4.  Monitor Terms and  Brand Mentions. The brand mentions is what generally most think of first as what are people saying about us, but what is equally important is the one thing/industry terms so you can be there before the sale. We know that on Twitter people will post a frustration with X or does anyone know how to do this? Or the pleasurable experience or the rant of a bad one. People/customers are not shy as we are seeking answers and monitoring is your chance to swoop in and be helpful. Gain that trust to be top of mind and create a dialogue that will lead to a conversation.

5. Invest in Your Industry. Investing in your industry does somewhat go back to the one thing but it allows that broader scope. This is not necessarily monetary in the exchange of dollars but in the exchange of knowledge. Take part in industry chats on Twitter, support the leaders as they are creating a platform that you can grow upon. Sure they are not your customers most of the time but they are referral agents. Embrace the industry and invest as this creates an opportunity for growth.

6. Helping as a Reward. Helping people that you find through monitoring is not a gimme open hand. Look at it as trial run of sorts. If you help solve this problem and the next time they are in need, who will be top of mind? Sure there are some that are the pick your brainers that will not ever see you as a paid for your help but there are the others that through the communication, dialogue and engagement that will be or know someone that is. Social media is not an instant, it is an investment into your brand and your potential customers.

Building customer engagement online is about communicating, dialogue and engaging. As a brand you have to be more committed than you want your customers to be. You want them to talk but yet are you really allowing them to lead or are you guiding them? In an ad we guide them as we put out one message and ask them to listen and take action but online why do we give them free reign?

photo credit: Trevin C

  • Loved this post, you make very valid points. I think it’s particularly important to find the really important messages you want to convey to your users, and base your strategy on them, striving to always show the human side of your business rather than the corporate side. I think there is the right place and time to show it (investors might not be interested in how chatty you are on Twitter), but definitely not in online interactions, for the most part.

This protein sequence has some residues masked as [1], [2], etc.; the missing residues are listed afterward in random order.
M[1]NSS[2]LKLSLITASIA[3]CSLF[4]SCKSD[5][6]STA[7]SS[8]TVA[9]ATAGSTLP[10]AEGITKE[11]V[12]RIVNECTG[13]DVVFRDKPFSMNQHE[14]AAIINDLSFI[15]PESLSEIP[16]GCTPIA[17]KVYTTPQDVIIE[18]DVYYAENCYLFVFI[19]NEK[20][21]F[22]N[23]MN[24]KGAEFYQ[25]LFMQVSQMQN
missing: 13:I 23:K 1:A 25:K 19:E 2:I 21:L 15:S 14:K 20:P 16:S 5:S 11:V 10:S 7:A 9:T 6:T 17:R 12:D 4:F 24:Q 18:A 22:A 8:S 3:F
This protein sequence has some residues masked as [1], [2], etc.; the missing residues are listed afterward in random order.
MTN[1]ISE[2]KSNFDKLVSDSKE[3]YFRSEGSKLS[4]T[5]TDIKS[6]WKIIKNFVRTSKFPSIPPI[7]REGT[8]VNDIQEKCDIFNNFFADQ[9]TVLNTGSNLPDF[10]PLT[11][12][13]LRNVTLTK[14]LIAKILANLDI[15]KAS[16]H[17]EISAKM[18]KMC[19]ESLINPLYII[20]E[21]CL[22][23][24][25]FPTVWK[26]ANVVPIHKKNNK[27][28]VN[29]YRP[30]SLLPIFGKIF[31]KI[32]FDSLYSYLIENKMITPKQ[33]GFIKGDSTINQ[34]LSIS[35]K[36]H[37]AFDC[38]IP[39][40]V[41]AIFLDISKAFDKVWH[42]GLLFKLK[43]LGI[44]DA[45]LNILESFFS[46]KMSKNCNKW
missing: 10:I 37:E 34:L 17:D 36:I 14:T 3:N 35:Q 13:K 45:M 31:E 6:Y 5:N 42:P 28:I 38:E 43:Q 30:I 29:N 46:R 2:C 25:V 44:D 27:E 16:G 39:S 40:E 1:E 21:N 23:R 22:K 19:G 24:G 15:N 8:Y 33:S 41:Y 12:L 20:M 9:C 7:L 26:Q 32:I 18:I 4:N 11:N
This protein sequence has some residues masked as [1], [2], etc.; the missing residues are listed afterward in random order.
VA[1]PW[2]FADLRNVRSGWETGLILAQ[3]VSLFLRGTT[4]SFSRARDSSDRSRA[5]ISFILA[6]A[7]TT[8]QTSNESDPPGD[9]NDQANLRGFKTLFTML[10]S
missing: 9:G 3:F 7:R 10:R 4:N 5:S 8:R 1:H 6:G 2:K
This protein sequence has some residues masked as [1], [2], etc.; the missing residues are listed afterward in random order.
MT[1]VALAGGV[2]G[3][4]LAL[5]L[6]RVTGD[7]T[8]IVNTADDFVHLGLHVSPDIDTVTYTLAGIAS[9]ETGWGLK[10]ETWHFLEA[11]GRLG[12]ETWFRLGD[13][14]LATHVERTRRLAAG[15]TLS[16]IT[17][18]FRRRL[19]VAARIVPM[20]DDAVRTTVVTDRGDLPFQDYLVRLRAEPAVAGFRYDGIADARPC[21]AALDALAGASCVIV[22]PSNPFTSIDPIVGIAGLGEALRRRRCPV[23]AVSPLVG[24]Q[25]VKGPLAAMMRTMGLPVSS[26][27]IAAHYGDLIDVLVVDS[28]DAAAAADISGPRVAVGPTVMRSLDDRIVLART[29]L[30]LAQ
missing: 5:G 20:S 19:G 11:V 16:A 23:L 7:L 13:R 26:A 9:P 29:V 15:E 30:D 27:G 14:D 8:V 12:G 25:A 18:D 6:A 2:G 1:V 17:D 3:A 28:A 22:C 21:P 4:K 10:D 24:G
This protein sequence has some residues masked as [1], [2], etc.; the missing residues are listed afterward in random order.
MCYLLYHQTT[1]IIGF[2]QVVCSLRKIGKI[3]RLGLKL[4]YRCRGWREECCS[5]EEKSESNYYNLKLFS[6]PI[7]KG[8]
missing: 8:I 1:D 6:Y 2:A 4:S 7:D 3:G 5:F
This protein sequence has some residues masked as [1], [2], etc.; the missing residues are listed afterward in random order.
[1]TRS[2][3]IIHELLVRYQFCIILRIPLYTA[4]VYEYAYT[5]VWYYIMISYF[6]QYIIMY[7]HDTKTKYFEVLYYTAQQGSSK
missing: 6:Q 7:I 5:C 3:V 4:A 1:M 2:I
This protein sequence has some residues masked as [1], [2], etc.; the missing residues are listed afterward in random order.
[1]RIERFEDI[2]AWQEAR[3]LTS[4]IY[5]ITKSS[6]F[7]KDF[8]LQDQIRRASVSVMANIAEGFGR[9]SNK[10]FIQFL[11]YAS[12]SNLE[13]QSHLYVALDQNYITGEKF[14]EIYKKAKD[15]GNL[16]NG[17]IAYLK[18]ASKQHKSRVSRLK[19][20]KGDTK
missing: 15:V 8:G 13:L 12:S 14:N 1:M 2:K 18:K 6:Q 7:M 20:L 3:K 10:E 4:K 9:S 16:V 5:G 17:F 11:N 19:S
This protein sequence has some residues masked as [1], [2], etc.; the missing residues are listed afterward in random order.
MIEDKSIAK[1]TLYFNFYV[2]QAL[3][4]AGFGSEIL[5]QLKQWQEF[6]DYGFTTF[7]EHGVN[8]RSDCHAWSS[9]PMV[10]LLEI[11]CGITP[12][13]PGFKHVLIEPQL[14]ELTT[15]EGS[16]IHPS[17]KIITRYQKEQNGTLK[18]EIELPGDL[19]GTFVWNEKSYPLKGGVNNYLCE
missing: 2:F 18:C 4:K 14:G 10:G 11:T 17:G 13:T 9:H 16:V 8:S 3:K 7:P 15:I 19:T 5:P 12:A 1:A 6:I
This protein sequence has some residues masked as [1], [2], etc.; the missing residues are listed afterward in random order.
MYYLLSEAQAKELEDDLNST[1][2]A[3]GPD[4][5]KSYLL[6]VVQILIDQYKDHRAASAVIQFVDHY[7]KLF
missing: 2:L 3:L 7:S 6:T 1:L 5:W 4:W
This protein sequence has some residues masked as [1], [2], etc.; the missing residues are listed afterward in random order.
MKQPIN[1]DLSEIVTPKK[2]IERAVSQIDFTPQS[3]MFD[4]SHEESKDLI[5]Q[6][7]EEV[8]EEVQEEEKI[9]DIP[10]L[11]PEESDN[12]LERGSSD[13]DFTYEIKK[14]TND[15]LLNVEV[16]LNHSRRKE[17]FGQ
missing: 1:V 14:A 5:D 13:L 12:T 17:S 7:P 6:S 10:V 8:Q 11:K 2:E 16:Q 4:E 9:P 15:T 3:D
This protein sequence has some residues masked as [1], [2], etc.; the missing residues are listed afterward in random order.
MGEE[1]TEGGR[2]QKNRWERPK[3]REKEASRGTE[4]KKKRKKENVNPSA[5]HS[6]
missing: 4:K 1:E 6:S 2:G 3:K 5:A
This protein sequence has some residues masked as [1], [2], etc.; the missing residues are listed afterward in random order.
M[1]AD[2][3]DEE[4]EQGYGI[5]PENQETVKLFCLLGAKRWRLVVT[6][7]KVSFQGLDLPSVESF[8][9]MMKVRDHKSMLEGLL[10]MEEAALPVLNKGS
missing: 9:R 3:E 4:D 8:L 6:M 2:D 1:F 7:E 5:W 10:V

I believe if you put your customer at the center of your online presence, following the suggestions you give here among others, your road will aimed to success.

    • Gabriele

      Thank you so much. It is about putting your customers first before they even become your customers. Looking at who they really are and seeing how you can get to know even more. What makes you so much better than the competitor that you are the chosen one in the grocery aisle? Taste does play a role with food and performance with many other products but people stay when they are met with a brand that they feel cares about them and is available to help them.

      Great to have you here commenting and sharing your thoughts.

  • I think this is one of the biggest issues businesses and people have even myself. It is difficult for us to focus only on one thing especially in the different environments we work with.

    Also being your customer is key. My biggest disappointments as a customer have mostly been related to a lack of understanding on the other side. The other day I wrote a post related to my frustration after being a Sprint Brand Loyalist for many years on how they really did not care of my situation. Sprint seems to have no interaction online with its customers or even brand loyalists exposing it to be the next Nestle or Target.

    I think the best experiences have been when a brand has helped me accomplish something. One who I have had multiples experiences with helping me online has been @Jetblue they really follow through and do everything possible to help you out.